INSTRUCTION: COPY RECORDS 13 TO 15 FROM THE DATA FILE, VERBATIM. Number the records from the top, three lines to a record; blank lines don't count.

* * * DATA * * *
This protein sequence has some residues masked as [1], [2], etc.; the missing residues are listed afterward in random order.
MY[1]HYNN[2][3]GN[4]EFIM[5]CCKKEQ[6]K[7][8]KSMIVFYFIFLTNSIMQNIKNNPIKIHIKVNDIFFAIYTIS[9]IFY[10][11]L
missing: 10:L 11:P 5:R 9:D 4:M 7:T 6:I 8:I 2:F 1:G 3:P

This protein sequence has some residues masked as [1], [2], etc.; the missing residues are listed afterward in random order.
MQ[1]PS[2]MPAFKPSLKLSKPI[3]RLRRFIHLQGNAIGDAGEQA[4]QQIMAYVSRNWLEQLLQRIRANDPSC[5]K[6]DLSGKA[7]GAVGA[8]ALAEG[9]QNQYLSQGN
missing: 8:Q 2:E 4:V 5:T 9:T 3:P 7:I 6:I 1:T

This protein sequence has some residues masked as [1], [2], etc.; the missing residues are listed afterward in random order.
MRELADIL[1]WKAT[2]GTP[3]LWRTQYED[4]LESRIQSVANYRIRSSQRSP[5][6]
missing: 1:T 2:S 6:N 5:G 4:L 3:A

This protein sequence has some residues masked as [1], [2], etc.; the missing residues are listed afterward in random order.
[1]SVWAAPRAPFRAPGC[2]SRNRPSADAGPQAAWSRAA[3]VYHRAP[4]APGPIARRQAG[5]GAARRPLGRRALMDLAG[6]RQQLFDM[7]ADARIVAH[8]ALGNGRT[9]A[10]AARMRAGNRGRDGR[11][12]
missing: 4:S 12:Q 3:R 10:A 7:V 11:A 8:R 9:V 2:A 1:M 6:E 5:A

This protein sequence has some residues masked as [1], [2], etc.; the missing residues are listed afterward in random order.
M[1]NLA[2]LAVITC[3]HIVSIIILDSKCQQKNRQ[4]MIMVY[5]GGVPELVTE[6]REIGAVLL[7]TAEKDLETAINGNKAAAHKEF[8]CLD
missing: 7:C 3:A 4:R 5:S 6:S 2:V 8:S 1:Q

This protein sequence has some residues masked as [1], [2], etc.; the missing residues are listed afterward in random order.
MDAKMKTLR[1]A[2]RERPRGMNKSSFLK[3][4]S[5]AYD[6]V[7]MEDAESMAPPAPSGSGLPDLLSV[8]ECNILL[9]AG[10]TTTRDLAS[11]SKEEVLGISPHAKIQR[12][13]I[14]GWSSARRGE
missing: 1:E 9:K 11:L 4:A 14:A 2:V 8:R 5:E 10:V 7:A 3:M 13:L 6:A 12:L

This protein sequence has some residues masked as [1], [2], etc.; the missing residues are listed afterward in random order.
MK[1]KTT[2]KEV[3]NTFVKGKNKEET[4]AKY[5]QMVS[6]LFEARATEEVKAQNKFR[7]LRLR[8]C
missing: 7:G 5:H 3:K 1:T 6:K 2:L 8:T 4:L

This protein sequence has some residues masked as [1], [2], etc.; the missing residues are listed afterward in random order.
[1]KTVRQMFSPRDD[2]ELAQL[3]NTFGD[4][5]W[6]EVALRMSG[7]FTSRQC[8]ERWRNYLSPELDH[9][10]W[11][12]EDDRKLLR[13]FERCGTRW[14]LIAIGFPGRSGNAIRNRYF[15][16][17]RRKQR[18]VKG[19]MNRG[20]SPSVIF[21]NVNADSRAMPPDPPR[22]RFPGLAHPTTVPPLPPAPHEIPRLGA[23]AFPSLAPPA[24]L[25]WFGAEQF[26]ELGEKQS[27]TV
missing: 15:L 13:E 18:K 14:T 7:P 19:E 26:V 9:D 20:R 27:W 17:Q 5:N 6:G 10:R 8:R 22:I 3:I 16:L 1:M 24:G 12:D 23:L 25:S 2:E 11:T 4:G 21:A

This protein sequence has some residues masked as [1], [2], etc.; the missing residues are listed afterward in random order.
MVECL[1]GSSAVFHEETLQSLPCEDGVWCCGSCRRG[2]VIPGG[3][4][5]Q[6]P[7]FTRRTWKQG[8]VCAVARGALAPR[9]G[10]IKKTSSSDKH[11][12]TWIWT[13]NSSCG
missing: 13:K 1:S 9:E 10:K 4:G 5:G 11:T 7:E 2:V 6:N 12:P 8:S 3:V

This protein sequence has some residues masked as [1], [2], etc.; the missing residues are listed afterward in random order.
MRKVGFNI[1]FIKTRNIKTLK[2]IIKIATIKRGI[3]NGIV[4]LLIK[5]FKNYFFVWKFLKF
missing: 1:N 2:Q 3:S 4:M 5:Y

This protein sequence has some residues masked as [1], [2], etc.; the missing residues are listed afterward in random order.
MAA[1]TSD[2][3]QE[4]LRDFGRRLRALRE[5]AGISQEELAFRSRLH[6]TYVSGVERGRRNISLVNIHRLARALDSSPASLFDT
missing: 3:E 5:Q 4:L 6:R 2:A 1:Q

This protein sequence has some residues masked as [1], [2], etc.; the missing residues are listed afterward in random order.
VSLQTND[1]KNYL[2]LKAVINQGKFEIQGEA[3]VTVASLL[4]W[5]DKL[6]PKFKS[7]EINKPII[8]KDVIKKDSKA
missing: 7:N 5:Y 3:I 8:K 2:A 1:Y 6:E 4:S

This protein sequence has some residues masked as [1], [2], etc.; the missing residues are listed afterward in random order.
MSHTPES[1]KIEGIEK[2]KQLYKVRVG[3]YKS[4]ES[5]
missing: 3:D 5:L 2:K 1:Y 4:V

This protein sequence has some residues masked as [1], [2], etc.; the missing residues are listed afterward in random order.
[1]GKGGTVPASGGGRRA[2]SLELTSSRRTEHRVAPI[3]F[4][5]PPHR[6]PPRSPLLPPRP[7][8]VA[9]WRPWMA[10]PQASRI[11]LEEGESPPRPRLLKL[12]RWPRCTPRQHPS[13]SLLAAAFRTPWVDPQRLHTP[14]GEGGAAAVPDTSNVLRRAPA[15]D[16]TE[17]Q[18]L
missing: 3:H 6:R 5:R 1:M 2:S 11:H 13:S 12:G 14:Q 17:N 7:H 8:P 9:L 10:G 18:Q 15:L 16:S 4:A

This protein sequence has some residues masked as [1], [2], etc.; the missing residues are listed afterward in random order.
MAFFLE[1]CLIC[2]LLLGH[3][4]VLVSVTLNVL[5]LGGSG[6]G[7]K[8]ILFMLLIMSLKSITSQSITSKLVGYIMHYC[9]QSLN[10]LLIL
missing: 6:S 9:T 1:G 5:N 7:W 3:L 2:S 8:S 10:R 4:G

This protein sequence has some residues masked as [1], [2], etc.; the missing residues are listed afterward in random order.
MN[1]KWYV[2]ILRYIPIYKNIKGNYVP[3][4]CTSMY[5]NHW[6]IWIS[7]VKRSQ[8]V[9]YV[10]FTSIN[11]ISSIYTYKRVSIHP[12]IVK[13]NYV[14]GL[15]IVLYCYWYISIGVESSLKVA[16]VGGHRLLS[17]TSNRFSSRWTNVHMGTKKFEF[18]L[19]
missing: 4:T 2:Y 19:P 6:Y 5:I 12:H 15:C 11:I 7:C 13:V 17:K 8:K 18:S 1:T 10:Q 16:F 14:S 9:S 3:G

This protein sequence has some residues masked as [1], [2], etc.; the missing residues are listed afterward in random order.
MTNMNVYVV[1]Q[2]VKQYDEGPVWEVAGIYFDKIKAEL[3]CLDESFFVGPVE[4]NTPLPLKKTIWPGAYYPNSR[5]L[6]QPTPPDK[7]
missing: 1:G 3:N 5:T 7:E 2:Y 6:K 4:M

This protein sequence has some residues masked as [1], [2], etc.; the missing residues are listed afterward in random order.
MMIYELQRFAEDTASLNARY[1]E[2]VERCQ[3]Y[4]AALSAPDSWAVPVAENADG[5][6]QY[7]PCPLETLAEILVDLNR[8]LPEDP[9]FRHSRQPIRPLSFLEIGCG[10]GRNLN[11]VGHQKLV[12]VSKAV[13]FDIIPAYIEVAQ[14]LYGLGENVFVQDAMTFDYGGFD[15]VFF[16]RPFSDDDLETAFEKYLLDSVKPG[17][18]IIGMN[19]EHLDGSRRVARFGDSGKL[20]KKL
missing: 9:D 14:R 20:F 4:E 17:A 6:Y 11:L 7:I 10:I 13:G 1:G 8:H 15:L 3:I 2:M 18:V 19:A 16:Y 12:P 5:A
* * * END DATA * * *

This protein sequence has some residues masked as [1], [2], etc.; the missing residues are listed afterward in random order.
MSHTPES[1]KIEGIEK[2]KQLYKVRVG[3]YKS[4]ES[5]
missing: 3:D 5:L 2:K 1:Y 4:V

This protein sequence has some residues masked as [1], [2], etc.; the missing residues are listed afterward in random order.
[1]GKGGTVPASGGGRRA[2]SLELTSSRRTEHRVAPI[3]F[4][5]PPHR[6]PPRSPLLPPRP[7][8]VA[9]WRPWMA[10]PQASRI[11]LEEGESPPRPRLLKL[12]RWPRCTPRQHPS[13]SLLAAAFRTPWVDPQRLHTP[14]GEGGAAAVPDTSNVLRRAPA[15]D[16]TE[17]Q[18]L
missing: 3:H 6:R 5:R 1:M 2:S 11:H 13:S 12:G 14:Q 17:N 7:H 8:P 9:L 10:G 18:Q 15:L 16:S 4:A

This protein sequence has some residues masked as [1], [2], etc.; the missing residues are listed afterward in random order.
MAFFLE[1]CLIC[2]LLLGH[3][4]VLVSVTLNVL[5]LGGSG[6]G[7]K[8]ILFMLLIMSLKSITSQSITSKLVGYIMHYC[9]QSLN[10]LLIL
missing: 6:S 9:T 1:G 5:N 7:W 3:L 2:S 8:S 10:R 4:G